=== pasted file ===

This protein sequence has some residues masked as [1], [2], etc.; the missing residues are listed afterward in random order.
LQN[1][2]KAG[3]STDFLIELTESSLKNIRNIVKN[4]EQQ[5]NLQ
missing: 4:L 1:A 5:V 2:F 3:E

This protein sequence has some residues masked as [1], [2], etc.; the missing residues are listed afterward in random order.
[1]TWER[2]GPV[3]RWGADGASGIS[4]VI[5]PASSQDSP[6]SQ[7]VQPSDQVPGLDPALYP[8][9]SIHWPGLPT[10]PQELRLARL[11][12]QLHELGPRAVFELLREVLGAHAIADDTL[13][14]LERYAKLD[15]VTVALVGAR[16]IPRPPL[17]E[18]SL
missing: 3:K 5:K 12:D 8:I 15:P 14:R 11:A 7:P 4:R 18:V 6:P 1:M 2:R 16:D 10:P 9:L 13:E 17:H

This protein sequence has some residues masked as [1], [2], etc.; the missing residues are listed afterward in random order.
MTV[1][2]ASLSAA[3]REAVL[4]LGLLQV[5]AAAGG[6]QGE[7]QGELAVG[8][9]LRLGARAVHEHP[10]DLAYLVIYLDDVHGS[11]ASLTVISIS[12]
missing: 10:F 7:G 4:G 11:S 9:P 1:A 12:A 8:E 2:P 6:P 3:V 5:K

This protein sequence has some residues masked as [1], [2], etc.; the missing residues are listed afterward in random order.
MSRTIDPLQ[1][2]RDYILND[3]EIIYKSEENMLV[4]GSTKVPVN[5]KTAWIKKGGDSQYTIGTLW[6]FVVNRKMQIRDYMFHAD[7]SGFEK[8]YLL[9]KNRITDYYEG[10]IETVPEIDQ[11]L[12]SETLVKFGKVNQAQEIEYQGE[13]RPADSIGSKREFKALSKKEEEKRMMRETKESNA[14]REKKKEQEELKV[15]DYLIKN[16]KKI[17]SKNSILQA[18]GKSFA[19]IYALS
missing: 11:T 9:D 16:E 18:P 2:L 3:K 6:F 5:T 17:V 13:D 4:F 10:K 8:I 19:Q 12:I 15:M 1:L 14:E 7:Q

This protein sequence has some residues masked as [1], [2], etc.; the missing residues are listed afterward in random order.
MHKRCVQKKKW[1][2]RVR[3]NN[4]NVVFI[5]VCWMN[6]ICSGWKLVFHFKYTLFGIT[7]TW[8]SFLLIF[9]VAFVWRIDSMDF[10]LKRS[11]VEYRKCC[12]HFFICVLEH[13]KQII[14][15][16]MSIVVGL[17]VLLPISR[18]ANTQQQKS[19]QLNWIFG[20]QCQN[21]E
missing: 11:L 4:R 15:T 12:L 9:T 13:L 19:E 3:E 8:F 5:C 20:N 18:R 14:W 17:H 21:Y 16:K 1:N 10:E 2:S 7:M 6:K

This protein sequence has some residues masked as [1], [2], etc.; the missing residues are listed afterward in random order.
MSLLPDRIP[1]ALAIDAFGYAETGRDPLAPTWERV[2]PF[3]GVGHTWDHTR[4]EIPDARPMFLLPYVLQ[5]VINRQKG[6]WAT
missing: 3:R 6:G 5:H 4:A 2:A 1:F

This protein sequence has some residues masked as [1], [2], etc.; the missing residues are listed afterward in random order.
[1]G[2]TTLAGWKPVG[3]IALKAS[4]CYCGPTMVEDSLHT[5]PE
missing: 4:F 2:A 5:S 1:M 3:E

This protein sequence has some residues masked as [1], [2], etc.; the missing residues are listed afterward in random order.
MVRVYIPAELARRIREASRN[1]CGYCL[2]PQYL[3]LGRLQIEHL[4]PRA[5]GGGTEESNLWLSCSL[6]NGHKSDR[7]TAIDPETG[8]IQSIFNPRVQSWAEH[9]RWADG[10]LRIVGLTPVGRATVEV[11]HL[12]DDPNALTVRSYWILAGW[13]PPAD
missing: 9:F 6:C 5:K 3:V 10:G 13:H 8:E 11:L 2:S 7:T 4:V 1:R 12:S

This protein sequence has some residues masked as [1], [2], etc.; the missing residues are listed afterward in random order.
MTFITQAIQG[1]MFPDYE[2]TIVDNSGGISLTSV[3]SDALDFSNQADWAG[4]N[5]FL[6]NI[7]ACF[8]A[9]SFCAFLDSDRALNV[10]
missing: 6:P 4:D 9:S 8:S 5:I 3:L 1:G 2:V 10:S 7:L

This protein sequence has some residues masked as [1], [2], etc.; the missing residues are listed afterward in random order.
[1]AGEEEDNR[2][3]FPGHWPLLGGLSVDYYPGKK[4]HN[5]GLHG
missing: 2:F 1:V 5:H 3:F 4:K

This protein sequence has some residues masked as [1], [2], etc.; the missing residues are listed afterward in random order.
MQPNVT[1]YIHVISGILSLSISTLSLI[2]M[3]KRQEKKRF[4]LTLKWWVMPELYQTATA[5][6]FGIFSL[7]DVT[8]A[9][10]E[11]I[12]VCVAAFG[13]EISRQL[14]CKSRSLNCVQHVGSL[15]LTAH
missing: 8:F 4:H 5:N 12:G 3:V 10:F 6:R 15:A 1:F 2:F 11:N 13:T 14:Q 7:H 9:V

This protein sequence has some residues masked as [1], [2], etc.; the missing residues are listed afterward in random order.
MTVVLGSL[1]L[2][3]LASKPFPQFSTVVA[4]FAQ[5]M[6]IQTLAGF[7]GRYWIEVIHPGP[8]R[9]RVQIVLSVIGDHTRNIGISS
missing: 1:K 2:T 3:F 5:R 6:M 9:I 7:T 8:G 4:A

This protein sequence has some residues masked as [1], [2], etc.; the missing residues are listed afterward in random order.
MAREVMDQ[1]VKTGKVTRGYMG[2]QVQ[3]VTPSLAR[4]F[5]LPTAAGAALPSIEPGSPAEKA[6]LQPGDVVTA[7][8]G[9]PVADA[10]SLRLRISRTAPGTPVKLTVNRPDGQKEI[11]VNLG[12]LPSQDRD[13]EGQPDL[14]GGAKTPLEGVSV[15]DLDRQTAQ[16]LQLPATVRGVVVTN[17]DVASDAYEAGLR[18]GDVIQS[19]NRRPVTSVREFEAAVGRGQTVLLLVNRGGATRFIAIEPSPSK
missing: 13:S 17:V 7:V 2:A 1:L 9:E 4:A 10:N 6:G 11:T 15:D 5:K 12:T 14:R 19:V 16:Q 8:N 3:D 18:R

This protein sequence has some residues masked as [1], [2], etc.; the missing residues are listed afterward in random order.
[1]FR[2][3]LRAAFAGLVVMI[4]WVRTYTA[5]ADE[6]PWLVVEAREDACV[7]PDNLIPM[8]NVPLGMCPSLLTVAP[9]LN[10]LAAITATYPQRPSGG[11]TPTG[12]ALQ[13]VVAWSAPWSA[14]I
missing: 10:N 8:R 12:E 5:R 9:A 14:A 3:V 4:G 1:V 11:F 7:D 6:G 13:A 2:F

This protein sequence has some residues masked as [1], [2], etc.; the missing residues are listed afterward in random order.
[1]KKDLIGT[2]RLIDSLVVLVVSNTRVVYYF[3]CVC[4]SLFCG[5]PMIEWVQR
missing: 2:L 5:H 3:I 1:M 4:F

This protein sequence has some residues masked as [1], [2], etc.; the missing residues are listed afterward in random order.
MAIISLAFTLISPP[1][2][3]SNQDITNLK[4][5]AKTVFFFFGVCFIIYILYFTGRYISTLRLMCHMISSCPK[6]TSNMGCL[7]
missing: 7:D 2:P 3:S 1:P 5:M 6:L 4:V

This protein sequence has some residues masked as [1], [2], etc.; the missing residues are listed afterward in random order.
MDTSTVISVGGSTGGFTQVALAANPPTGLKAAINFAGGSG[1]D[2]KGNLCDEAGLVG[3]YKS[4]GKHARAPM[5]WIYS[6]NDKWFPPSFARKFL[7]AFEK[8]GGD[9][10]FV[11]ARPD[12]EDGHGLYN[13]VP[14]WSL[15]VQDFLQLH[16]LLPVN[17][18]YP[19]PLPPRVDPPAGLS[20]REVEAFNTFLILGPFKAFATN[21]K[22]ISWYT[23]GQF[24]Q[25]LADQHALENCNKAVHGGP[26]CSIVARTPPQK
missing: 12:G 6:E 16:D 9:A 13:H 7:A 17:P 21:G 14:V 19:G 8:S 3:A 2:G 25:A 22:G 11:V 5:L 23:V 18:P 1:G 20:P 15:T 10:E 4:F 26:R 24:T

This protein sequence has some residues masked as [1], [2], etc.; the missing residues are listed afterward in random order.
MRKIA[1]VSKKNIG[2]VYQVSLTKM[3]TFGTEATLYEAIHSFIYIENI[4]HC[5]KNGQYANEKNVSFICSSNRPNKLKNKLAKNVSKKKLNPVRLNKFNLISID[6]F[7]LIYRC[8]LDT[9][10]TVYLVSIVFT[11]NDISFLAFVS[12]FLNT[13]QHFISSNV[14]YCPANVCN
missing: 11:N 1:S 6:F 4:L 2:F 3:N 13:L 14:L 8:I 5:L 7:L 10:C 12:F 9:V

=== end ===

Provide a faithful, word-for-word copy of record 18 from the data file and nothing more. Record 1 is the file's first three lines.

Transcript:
This protein sequence has some residues masked as [1], [2], etc.; the missing residues are listed afterward in random order.
MRKIA[1]VSKKNIG[2]VYQVSLTKM[3]TFGTEATLYEAIHSFIYIENI[4]HC[5]KNGQYANEKNVSFICSSNRPNKLKNKLAKNVSKKKLNPVRLNKFNLISID[6]F[7]LIYRC[8]LDT[9][10]TVYLVSIVFT[11]NDISFLAFVS[12]FLNT[13]QHFISSNV[14]YCPANVCN
missing: 11:N 1:S 6:F 4:L 2:F 3:N 13:L 14:L 8:I 5:L 7:L 10:C 12:F 9:V